Thinking back on the last few tracks I’ve written, I noticed something that I thought I’d share.

Some tracks clearly come together from the bottom-up: first the sounds, then beats, then sections, then overall structure. It’s like building a wall, one brick at a time. You start with nothing, then add elements one piece at a time until it’s done. Free As a Neutrino… and Leisured Forfeit were both done this way, for example. It may be a hasty generalization, but I think most of my more listener-friendly tracks use this technique.

Other tracks start out with broad washes of sound or noise, and the structure comes from carving away layers where they’re not needed, creating space and motion. In The Future We Shall Know Less was done this way. My noisier tracks tend to be, the ones that are a bit heavier on texture and less on structure.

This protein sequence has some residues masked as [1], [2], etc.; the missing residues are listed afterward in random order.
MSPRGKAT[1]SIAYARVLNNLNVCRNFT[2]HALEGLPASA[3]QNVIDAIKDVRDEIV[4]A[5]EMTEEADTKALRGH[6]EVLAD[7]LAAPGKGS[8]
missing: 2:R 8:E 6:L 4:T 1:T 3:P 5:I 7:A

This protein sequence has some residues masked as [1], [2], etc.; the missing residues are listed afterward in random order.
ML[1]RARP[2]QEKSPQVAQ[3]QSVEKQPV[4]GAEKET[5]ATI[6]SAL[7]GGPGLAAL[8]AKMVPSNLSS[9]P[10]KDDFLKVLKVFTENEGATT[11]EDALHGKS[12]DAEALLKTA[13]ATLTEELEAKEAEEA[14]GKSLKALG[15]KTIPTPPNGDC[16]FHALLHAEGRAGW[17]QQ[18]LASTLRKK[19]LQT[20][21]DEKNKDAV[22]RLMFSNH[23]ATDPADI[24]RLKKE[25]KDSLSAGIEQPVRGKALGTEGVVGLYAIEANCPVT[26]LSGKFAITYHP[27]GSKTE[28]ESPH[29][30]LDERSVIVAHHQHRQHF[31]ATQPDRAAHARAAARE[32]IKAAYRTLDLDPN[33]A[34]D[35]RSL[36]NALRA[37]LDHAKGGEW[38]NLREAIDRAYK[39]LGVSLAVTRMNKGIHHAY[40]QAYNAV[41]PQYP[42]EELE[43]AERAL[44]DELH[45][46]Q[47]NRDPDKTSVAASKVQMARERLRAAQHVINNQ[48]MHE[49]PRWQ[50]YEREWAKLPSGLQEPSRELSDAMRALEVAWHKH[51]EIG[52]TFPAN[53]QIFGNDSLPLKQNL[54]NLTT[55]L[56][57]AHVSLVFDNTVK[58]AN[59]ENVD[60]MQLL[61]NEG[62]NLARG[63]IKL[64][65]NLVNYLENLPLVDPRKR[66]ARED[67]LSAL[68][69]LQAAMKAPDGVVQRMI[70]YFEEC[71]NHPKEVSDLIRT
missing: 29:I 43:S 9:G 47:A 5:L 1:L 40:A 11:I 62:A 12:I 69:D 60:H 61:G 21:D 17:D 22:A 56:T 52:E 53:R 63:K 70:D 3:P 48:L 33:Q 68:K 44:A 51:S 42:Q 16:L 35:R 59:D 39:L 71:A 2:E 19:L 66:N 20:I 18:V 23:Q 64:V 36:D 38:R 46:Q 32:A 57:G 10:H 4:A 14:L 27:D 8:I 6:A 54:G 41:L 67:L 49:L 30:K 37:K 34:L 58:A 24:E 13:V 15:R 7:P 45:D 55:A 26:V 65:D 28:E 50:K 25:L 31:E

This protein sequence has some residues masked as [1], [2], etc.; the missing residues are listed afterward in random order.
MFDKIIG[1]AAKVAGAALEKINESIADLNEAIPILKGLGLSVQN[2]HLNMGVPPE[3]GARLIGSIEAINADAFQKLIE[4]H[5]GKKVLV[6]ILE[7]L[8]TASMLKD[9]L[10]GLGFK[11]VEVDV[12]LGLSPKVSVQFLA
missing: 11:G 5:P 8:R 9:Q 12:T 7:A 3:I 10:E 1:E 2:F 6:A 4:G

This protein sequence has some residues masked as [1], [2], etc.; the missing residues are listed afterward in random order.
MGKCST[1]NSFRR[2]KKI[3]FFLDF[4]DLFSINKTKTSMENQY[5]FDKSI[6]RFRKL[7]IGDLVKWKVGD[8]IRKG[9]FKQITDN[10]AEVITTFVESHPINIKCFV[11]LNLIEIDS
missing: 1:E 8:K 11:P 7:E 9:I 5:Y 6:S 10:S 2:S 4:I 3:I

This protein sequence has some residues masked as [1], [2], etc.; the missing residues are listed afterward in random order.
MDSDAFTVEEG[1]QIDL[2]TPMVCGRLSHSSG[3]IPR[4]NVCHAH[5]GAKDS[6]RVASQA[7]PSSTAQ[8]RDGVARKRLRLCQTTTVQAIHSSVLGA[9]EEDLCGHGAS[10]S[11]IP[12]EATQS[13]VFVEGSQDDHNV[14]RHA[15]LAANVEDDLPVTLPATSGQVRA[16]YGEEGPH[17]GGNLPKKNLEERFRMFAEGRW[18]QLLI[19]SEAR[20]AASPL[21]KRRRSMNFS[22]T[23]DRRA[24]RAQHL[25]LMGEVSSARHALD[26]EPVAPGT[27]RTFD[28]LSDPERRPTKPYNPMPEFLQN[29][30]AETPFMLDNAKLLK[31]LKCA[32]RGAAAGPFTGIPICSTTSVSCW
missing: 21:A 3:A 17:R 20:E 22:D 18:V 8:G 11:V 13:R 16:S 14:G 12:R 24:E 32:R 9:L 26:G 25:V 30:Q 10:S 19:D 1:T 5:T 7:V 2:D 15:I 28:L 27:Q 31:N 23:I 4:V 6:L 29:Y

Then there are some that combine the two approaches. The way these work is a bit like hand-sculpting chunks of masonry, mortaring them together, hacking away at the results and repeating the process again over and over until a shape gradually emerges. The low-level details and wide scale structure emerge together out of each other. These are without a doubt the hardest tracks to finish, because I spend a lot of time while I’m working on them lost as to exactly what I’m doing and where it’s going to wind up.

All the same, I find them the most satisfying to complete, and the most mysterious: these are the tracks I find myself coming back to years later, scratching my head and saying, “I did this, really?” Bleem is one of these. I had no idea what I was doing through most of it, and it still puzzles me how it ever got done.

I might make a conscious effort to combine these approaches more in future work, if it doesn’t slow me down too much. In any case, I think it’ll be helpful to have identified a new axis along which I can place things, another degree of freedom in deciding how I can work and what directions I can take.